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Comment Syntax

MySQL allows you to intersperse comments with your SQL code. Comments can be useful for documenting statements that you store in files. This section describes how to write comments in your SQL statements.

The MySQL server understands three types of comments:

  • Anything from '#' to the end of the line is treated as a comment. This syntax is the same as is used in most Unix shells and Perl.

    # this is a single line comment

  • Anything between '/*' and '*/' is treated as a comment. This form of comment may span multiple lines. The syntax is the same as is used in the C programming language.

    /* this is also a single line comment */
    /* this, however,
       is a multiple line

  • You can begin a comment with two dashes and a space ('-- '), or two dashes and a control character such as a newline. Everything from the dashes to the end of the line is treated as a comment.

    -- This is a comment

    This is a bit different from the comment style of standard SQL, which begins with just two dashes and does not require the space before any following text. MySQL requires a space after the dashes as an aid for disambiguation. Statements with expressions such as 5--7 might be taken as containing a comment starting sequence otherwise. It's not likely you'd write such an expression as 5-- 7, so this is a useful heuristic. Still, it is only a heuristic, and it's probably better to use the '#' or '/*...*/' comment styles, and resort to double dashes only when writing code that you intend to port to other databases that don't understand the other comment styles.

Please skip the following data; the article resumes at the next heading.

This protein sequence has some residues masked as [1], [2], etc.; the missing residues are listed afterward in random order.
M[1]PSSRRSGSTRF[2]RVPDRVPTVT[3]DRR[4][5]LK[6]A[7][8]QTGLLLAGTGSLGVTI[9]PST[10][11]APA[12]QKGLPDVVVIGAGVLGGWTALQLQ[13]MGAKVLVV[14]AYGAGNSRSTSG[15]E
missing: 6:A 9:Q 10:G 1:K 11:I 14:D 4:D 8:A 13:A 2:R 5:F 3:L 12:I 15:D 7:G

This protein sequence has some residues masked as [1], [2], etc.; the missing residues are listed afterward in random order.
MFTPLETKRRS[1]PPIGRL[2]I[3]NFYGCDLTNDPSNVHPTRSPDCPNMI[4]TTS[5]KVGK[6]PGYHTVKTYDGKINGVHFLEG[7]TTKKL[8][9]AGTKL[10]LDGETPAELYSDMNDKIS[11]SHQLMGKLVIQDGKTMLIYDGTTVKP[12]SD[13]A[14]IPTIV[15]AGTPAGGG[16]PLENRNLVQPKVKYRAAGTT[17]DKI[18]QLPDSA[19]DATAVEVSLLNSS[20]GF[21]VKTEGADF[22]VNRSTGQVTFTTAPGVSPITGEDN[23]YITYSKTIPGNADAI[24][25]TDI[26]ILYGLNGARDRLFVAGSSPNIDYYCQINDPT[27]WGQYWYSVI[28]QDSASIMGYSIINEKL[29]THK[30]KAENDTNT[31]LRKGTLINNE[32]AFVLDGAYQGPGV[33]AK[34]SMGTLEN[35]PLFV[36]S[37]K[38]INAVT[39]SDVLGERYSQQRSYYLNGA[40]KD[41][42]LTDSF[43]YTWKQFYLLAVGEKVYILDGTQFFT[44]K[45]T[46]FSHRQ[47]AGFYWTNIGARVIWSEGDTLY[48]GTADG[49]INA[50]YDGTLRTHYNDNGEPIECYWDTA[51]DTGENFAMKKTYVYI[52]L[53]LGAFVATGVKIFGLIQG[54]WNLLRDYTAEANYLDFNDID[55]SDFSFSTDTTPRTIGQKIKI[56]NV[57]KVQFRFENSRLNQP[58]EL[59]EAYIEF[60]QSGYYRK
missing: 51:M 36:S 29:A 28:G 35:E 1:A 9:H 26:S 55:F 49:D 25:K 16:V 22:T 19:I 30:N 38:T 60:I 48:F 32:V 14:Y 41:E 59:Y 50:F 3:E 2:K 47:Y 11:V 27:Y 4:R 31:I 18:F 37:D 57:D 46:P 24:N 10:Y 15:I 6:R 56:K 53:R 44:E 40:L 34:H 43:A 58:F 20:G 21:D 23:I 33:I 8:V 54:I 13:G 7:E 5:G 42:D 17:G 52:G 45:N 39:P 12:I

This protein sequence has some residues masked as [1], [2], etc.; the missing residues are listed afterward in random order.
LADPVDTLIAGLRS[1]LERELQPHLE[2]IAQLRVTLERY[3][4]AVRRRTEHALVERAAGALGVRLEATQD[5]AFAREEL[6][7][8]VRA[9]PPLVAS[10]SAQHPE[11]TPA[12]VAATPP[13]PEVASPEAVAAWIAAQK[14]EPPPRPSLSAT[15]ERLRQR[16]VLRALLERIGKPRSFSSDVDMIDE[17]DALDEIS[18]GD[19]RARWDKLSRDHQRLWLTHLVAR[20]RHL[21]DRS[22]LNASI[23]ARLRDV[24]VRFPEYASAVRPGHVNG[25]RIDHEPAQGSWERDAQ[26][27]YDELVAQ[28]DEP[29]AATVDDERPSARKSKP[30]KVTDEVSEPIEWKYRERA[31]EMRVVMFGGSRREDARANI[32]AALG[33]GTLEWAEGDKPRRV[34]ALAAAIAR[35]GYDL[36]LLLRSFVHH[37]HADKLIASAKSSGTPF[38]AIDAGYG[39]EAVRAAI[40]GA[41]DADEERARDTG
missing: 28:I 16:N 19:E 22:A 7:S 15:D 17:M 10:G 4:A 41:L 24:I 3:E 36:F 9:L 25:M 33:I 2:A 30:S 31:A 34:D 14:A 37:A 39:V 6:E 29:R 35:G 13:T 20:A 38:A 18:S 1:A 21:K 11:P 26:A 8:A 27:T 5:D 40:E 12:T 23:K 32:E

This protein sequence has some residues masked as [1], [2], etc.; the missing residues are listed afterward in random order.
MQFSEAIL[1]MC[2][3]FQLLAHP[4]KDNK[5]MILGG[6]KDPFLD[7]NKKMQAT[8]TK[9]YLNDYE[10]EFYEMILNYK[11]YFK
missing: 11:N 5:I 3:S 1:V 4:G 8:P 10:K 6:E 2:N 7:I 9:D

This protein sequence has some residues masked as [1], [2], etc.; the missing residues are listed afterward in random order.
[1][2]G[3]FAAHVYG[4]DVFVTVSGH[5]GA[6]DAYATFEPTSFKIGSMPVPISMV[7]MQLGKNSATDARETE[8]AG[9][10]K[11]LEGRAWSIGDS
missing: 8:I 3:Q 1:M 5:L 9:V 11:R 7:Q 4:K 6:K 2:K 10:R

Comments are ignored by the server when executing statements, with the exception that C-style comments that begin with '/*!' are given special treatment. You can "hide" MySQL-specific keywords in C-style comments by beginning the comment with '/*!' rather than with '/*'. MySQL looks inside this special type of comment and uses the keywords, but other database servers will ignore them as part of the comment. This has a portability benefit, at least for other servers that understand C-style comments: It is possible to write code that takes advantage of MySQL-specific functions when executed by MySQL but that can be used with other database servers without modification. The following two statements are equivalent for database servers other than MySQL, but MySQL will perform an INSERT DELAYED operation for the second:

INSERT INTO mytbl (id,date) VALUES(13,'2004-09-28');
INSERT /*! DELAYED */ INTO mytbl (id,date) VALUES(13,'2004-09-28');

C-style comments can be made version-specific. Follow the opening '/*!' sequence with a five-digit version number and the server will ignore the comment unless it is at least as recent as the version named. The comment in the following CREATE TABLE statement is ignored unless the server is version 4.1.0 or later:


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